I am working on a problem that requires finding a multiplicative inverse of two numbers, but my algorithm is failing for a very simple reason: the GCD of the two numbers isn't 1. I figured I must've made a mistake, but after checking and rechecking the numbers I don't think I have.

So, my question is--is there any way to find a modular inverse when the numbers start out with GCD does not equal 1? Any little manipulations I can pull to make it work and then undo later? (For example, in my case the GCD=2, so I tried simply dividing the modulus and the other number by 2. It didn't work, but maybe that is the approach and I'm just trying to do it/undo it wrong at the end).

Here is my code snippet:

message = 20543;
sigX = 20679;
sigY = 11082;       
a = 7973;   
p = 31847;      
p = p-1;
int abc = (message-((a*sigX) % p));
abc = abc % p;  
if (abc<0){
int def = getMIM(p, abc);
System.out.println("abc  = "+abc);
int invK = (sigY*def)%p;
System.out.println("invK = "+invK);
System.out.println("MIMtest--should equal 1... : "+(abc*def)%p);
int realK = getMIM(p, invK);
System.out.println("real k = "+realK);

Thanks in advance, guys!

  • 1
    $\begingroup$ The inverse of $a\pmod{b}$ exists only if $\gcd(a,b)=1$. How can you have $c\cdot a\equiv 1\pmod{b}$ if the LHS is a multiple of the $\gcd$ while the RHS is not? $\endgroup$ – Jack D'Aurizio Aug 17 '14 at 22:34
  • $\begingroup$ I'm not quite sure I understand you. Can you please explain more specifically where the mistake is that you are pointing out? $\endgroup$ – Jo.P Aug 17 '14 at 22:41
  • $\begingroup$ Use the extended-euclidean algorithm. It is an extension to the modular multiplicative inverse. $\endgroup$ – Ryan Aug 17 '14 at 22:42
  • 1
    $\begingroup$ You're trying to find something which doesn't exist ($b$ doesn't have an inverse modulo $a$ when $\gcd(a,b)$ is not $1$). $\endgroup$ – Dan Rust Aug 17 '14 at 22:42

Multiplicative inverses only exist when the gcd is $1$. Let's see why.

Suppose our two numbers $a,b$ have gcd $d > 1$. Our goal is to find a multiplicative inverse for $a \pmod b$, which means we want to find an $x$ so that

$$ax \equiv 1 \pmod b.$$

Translating this out of mod notation means we want an $x$ so that $ax = 1 + by$, for some $y$. Rearranging this gives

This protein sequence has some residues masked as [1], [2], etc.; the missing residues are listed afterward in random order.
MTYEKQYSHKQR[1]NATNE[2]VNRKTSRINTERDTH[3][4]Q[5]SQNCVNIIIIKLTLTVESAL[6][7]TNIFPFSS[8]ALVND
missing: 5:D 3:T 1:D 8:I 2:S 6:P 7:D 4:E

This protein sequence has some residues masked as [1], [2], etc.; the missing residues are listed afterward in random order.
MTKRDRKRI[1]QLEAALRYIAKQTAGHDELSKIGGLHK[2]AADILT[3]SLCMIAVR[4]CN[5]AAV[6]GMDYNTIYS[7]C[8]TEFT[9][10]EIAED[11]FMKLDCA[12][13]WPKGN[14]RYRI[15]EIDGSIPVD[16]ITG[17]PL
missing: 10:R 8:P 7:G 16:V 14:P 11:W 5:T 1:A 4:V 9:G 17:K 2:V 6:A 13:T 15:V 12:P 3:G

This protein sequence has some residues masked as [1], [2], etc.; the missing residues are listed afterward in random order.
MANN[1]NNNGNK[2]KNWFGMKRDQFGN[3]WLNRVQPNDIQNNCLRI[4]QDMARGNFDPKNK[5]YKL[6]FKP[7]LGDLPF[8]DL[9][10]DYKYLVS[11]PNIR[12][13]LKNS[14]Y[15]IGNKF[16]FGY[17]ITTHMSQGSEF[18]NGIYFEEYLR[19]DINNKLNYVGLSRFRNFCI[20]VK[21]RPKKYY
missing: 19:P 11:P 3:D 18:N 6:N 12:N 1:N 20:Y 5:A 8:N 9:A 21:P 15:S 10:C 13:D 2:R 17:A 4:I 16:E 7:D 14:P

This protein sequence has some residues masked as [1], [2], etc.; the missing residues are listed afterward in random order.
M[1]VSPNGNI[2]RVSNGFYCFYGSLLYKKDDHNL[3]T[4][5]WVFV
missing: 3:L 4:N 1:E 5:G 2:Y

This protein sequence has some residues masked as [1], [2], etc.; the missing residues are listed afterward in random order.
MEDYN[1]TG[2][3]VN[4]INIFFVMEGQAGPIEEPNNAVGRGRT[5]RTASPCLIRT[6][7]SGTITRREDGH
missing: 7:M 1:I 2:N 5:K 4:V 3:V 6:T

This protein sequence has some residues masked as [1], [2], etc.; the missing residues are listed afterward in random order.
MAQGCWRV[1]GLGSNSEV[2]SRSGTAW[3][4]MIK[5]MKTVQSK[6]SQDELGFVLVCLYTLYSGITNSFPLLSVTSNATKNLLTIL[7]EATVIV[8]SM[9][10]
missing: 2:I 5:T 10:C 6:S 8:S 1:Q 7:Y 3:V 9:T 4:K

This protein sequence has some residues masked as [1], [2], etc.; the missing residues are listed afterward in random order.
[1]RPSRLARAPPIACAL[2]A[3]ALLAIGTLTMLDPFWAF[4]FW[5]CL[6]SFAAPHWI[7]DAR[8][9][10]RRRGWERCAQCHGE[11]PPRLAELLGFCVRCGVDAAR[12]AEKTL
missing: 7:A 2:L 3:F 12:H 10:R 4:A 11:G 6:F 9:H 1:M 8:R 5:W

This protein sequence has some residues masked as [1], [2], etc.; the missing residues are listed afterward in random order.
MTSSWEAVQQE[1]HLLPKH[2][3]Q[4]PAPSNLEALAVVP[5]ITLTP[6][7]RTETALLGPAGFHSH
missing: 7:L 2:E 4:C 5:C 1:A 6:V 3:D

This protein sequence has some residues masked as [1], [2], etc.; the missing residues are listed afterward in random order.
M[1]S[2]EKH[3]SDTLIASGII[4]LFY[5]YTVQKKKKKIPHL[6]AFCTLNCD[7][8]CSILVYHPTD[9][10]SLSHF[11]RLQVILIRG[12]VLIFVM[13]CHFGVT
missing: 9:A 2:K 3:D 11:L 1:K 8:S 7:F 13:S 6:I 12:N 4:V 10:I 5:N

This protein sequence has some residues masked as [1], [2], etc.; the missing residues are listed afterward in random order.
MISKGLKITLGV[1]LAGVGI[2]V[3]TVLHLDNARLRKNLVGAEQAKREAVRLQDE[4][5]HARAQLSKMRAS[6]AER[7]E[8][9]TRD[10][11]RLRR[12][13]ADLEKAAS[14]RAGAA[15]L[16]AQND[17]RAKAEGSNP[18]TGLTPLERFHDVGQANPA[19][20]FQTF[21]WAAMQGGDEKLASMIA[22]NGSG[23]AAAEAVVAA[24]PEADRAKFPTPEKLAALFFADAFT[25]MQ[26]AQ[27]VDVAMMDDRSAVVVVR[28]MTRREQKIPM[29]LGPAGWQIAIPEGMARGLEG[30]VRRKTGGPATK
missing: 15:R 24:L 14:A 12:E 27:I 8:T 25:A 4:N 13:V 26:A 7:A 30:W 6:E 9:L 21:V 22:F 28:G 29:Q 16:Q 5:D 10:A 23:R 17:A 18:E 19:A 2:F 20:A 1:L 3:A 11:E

$$ax - by = 1.$$

The problem is that $d$ divides both $a$ and $b$, and so $d$ divides the left hand side. This means $d$ must divide the right hand side too, but this is impossible as $d > 1$. So we do not have a multiplicative inverse.

  • $\begingroup$ well played bro $\endgroup$ – rakeb.mazharul May 30 '16 at 16:17

$gcd(a,b)=1 \iff \exists r,s : ra+sb=1 \iff \exists r: ra \equiv 1 \text{ mod } b \iff a \in (\mathbb Z/b \mathbb Z)^*$ (units of $\mathbb Z/b \mathbb Z$) And as you can see in the second last step the units are the invertible elements of $\mathbb Z/b \mathbb Z$. That means if $gcd(a,b) \neq 1$ then $a$ is not invertible in $\mathbb Z/b \mathbb Z$.

  • $\begingroup$ Er…can you explain that a little more with regular words? I got lost in the symbols... $\endgroup$ – Jo.P Aug 17 '14 at 22:39
  • $\begingroup$ This is basically a proof that if $gcd(a,b) =1$ if and only if $a$ has a modular inverse $r$ which means that $ar \equiv 1 \text{ mod } b$ $\endgroup$ – flawr Aug 17 '14 at 22:41
  • $\begingroup$ So you mean to say that it isn't possible? And is there no way to manipulate it (like divide a and b by the GCD in order to get a GCD of 1, and then undo it somehow at the end…)? $\endgroup$ – Jo.P Aug 17 '14 at 22:43

Say there is an inverse to $a$ mod $b$. Call it $x$. Then $ax \equiv 1 \pmod{b}$. This is the same thing as saying $ax + by = 1$ for some $y \in \mathbb{Z}$. But if $a$ and $b$ have a common factor $d$, then cleary $d$ divides $1$. This forces $d = \pm 1$, so the GCD of $a$ and $b$ must be $1$.

Therefore, inverses exist iff $a$ is coprime to $b$.


Wikihow notes in part:

If it isn't already, put the equation in the form ax + by = c.


If a, b, and c have a common factor, then simplify the equation by dividing the left and right sides of the equation by that factor. If a and b have a common factor not shared by c, then stop. There are no integer solutions.


Your Answer

By clicking “Post Your Answer”, you agree to our terms of service, privacy policy and cookie policy

Not the answer you're looking for? Browse other questions tagged or ask your own question.